Same sex couple in Kansas, marry now or in April?
November 9, 2016 8:09 AM   Subscribe

Me: a trans white lesbian, her: a black bisexual woman. Wedding in Kansas in April 2017. Will it still be legal? Is it worth risking it? Should we do the marriage certificate now and the wedding as planned?
posted by motioncityshakespeare to Human Relations (22 answers total)
 
Marriage certificate now now now. Don't tell anyone, if you want, and have the ceremony in April anyway. But get married now.
posted by lydhre at 8:27 AM on November 9, 2016 [67 favorites]


A lot needs to happen between January 2017 and April 2017 for marriage rights to be overturned, specifically a supreme court nomination to go through willing to overturn the previous case, but on top of that, an actual case that needs to go through the district court, appeal, and finally SCOTUS to decide that the right should be overturned. This is very unlikely to happen in a span of four months.

However, what I think may happen between January and April is that I can see Kansas passing additional laws that make it more difficult for you get the marriage certificate or get the services you're hoping for your wedding; a question stays in my mind of whether the government would take action to intervene and oppose those laws on civil rights grounds. These can and will be challenged in court by other groups, but I can understand not wanting to risk having to deal with this in that process.

If I were in your situation, I would get the marriage certificate now while it's (reasonably) easy and continue to plan to hold the wedding as planned in April. I can almost certainly say that even if all of the above were to happen (and I'm not convinced it will), such a court case is unlikely to invalidate already existing marriages.
posted by Karaage at 8:27 AM on November 9, 2016 [9 favorites]


I don't want to be alarmist, but certificate now and wedding as planned seems like the most pragmatic course of action.
posted by givennamesurname at 8:33 AM on November 9, 2016 [11 favorites]


You have 6 months after getting your marriage license to perform the ceremony. If you plan to hold onto it without performing the ceremony until April make sure you pick the date to get it that will fall within that 6 month window.

http://www.usmarriagelaws.com/marriage-license/kansas/district-court-clerks/office-requirements.shtml
posted by edbles at 8:34 AM on November 9, 2016 [6 favorites]


I am notoriously against wedding reenactment type events but in this case I would say to get married now now now. Local Kim Davis types are going to be emboldened and there will be nobody to stop them.
posted by ftm at 8:46 AM on November 9, 2016 [17 favorites]


If you get legally married now, you have fewer things to be worried about.

If you wait until April, then that is one more (very big) thing to be worried about. No matter how realistically the possibility of marriage equality being overturned is, it is something you're going to have on your mind until you've got that marriage certificate.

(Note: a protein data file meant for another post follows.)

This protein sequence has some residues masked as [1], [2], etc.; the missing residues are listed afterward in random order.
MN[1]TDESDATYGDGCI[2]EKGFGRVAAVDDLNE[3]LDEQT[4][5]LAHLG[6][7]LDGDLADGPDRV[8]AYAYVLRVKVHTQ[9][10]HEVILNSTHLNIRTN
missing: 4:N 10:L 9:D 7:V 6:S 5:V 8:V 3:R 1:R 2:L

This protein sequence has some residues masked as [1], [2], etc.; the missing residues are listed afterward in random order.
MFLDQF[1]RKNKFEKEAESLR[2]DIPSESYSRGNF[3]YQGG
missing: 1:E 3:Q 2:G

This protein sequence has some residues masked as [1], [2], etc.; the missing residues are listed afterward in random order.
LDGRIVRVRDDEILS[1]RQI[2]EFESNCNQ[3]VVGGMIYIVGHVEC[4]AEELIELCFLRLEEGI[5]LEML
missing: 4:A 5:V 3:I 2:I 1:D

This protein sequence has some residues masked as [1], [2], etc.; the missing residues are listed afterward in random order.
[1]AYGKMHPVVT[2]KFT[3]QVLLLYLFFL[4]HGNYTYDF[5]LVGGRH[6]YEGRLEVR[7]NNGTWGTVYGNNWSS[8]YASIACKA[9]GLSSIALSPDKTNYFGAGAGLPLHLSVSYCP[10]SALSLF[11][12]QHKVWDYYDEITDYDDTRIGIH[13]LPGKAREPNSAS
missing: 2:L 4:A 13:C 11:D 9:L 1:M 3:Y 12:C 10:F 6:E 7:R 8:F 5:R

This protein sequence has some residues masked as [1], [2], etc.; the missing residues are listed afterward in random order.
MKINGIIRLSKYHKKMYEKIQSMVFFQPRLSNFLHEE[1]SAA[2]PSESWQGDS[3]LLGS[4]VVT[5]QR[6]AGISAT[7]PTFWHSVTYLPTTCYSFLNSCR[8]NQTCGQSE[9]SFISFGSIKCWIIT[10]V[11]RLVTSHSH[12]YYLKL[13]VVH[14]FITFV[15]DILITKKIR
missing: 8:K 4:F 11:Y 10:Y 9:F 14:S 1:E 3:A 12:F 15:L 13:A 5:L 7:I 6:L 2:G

Do it now. Love and peace and joy to the two of you.
posted by meese at 8:49 AM on November 9, 2016 [7 favorites]


Follow up question then. Our wedding is within six months. If we get it now but don't sign it (that's how that works right?), is there any risk that it will be revoked or invalidated? Do we need to get married now, legally, or just get the certificate that allows us to get married now?

(I think I'm a little confused on the certificate, so any additional clarification on that will be helpful. Thank you all. The fact that I have a community that cares means so much on a day like today.)
posted by motioncityshakespeare at 9:04 AM on November 9, 2016 [1 favorite]


In all likelihood, it will still be legal (from late January to April is a short time to get someone confirmed for the Supreme Court and have a case accepted by the court AND a decision), but why carry the worry burden? I cannot imagine anyone begrudging you doing whatever you need to guarantee that you have legal married status. Congratulations and good luck.

To your followup -- usually the marriage certificates have an expiration date -- 90 days from issuance where you need to solemnize the marriage and submit the completed form to the county clerk. Until the county clerk gets it from you, you are not legally married. Just having the certificate is not married.
posted by *s at 9:08 AM on November 9, 2016


Just get married now legally and have your wedding later. That's what I did and it was fine and nobody knew. Make your anniversary the wedding date.

You can't get the certificate and use it later - if you get the marriage license, you have about 30 days to go back for the certificate, but it is legal when issued.
posted by corb at 9:09 AM on November 9, 2016 [7 favorites]


I think everyone is advising you to get legally married, not just get the marriage license. It appears that in Kansas the license expires 6 months after issuance.

After you get the license, find an officiant and two witnesses that matches and follow the standards found here.
posted by Karaage at 9:11 AM on November 9, 2016 [7 favorites]